The second question has to do with the admission of moving pictures that were taken in plaintiff's home showing the rapid pulsation of plaintiff's throat. Counsel agreed that it would be dangerous to bring Mrs. Rogers to the court room. Testimony had already been received of her condition, but the court felt the jury would better understand that condition if the moving pictures were shown. The trial judge investigated the circumstances and conditions under which they were made and viewed them apart from the jury before admitting them in evidence. No claim is made that they were not an accurate portrayal of Mrs. Rogers' condition, or that the proper foundation was not laid for their introduction. See "Motion Pictures in Evidence," 27 Ill. Law Rev. 424. Certain circumstances under which motion pictures might convey an erroneous impression to a jury are pointed out in 2 Wigmore on Evidence (2d Ed.), p. 107. The reception of such evidence should be left largely to the judgment and discretion of the trial judge. Heiman v. Railway Co., 21 Cal.App. (2d) 311 ( 69 Pac. [2d] 178); State, for the use of Chima, v. United Railways Electric Co., 162 Md. 404 ( 159 A. 916, 83 A.L.R. 1307); and Denison v. Railway Co., 135 Neb. 307 ( 280 N.W. 905). It was not error to permit the jury to view these motion pictures.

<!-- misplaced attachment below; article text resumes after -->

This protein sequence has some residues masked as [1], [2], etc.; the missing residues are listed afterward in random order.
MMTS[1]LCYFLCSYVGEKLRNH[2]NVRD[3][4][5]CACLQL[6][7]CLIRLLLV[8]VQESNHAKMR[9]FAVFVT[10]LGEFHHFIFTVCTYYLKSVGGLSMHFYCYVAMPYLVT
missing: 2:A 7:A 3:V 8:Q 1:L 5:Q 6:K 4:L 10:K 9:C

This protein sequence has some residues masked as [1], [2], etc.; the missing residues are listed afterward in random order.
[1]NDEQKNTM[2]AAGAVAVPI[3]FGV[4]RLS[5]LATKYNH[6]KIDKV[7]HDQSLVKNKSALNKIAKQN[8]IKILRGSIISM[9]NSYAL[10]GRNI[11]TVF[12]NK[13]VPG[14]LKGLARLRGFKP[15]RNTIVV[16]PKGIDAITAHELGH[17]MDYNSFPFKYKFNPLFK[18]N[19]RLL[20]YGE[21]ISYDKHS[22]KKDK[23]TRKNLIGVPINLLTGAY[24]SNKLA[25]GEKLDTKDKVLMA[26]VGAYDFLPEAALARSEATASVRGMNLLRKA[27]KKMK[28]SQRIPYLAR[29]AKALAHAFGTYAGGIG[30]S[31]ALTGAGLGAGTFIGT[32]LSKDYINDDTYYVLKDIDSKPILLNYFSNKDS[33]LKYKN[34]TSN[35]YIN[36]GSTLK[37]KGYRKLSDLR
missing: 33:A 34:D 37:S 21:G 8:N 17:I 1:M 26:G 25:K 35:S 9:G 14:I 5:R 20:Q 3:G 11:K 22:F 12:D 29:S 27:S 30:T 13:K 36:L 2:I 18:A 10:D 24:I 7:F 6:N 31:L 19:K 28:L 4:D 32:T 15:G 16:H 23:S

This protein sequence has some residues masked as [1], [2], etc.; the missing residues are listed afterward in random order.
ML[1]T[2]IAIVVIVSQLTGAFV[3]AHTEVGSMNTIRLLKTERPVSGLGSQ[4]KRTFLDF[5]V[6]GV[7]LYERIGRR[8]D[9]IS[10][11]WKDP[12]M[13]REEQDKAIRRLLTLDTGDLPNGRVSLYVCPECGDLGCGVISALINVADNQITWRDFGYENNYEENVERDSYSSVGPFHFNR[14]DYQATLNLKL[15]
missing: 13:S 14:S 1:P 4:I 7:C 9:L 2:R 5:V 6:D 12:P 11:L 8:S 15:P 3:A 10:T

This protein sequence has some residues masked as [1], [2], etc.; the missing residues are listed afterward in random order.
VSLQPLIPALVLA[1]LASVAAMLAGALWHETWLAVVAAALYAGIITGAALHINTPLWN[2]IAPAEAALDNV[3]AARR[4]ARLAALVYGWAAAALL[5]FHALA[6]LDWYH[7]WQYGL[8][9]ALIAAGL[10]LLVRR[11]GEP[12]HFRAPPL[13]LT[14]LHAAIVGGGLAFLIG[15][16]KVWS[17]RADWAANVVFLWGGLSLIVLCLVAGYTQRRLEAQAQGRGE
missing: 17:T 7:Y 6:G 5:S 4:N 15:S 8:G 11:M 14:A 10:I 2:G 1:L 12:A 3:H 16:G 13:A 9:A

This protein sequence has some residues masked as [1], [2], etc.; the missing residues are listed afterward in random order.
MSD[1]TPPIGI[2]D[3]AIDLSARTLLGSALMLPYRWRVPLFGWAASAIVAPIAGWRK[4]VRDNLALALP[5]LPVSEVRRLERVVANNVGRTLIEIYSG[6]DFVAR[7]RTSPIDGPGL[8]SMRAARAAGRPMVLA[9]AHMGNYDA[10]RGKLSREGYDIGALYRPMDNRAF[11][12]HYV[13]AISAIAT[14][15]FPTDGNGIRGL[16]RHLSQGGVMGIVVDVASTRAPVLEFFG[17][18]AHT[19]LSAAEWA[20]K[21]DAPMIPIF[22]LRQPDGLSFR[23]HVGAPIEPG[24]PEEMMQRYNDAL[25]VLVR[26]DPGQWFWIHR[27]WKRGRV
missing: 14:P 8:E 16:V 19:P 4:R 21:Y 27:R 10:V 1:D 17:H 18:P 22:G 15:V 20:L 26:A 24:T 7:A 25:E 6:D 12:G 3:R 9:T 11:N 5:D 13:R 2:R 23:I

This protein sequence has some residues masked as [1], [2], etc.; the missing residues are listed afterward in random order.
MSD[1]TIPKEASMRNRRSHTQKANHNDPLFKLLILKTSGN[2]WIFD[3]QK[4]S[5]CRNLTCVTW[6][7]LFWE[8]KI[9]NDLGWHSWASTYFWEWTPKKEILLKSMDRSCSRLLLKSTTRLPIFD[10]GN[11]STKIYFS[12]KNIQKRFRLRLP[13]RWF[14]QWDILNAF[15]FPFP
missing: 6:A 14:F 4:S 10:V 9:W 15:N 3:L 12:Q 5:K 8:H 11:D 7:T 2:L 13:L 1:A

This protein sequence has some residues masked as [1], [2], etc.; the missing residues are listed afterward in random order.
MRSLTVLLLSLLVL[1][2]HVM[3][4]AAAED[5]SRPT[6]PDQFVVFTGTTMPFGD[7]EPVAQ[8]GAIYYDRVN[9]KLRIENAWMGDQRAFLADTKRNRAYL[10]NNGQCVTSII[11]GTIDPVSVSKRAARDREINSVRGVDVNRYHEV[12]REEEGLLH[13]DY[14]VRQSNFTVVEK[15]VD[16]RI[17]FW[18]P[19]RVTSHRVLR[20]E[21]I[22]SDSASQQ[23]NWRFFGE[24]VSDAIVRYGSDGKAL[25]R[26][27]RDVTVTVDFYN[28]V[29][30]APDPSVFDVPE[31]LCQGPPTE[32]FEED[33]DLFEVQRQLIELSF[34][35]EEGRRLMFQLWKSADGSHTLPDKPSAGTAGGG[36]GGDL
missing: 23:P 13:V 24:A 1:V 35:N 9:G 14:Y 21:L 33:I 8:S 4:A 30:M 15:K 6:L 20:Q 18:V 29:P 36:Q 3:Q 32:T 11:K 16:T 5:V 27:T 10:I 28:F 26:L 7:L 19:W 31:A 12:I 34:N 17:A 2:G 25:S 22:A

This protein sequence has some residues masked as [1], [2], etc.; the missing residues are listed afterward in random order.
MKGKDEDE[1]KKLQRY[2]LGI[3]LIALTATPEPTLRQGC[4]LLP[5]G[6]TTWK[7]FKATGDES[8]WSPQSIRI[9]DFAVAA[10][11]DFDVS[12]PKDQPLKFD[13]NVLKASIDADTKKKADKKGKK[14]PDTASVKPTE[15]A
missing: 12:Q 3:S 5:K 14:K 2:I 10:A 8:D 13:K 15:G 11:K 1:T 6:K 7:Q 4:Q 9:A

Witnesses were allowed to testify as to exclamations of pain made by plaintiff. Appellant says this is reversible error, citing Layton v. Cregan Mallory Co., Inc., 269 Mich. 574. That decision refers to the rule stated in a former appeal reported in the same case. 265 Mich. 574, 580. The controlling test of the admissibility of exclamations of pain is "spontaneity." Chief Justice CAMPBELL, in Grand Rapids I. R. Co. v. Huntley, 38 Mich. 537 (31 Am. Rep. 321), said:
"These statements are admitted only upon the ground that they are the natural and ordinary accompaniments and expressions of suffering. It would be impossible in most cases to know of the existence or extent or character of pain without them. They are received therefore as acts rather than declarations, and admitted from necessity. The rule which admits declarations of present suffering has never been extended so as to include declarations either of past suffering or of the causes in the past of such suffering, so as to make such statements proof of the facts. Declarations concerning the past are narratives and not facts. Exclamations of suffering may be, and if honest are, parts of the occurrence itself."
See, also, 3 Jones, Commentaries on Evidence (2d Ed.), pp. 2225, 2226.
Tested in the light of this rule, the court was not in error in admitting this testimony.
The judgments entered upon the several verdicts are affirmed, with costs to appellee.
BUTZEL, C.J., and WIEST, SHARPE, POTTER, CHANDLER, NORTH, and McALLISTER, JJ., concurred.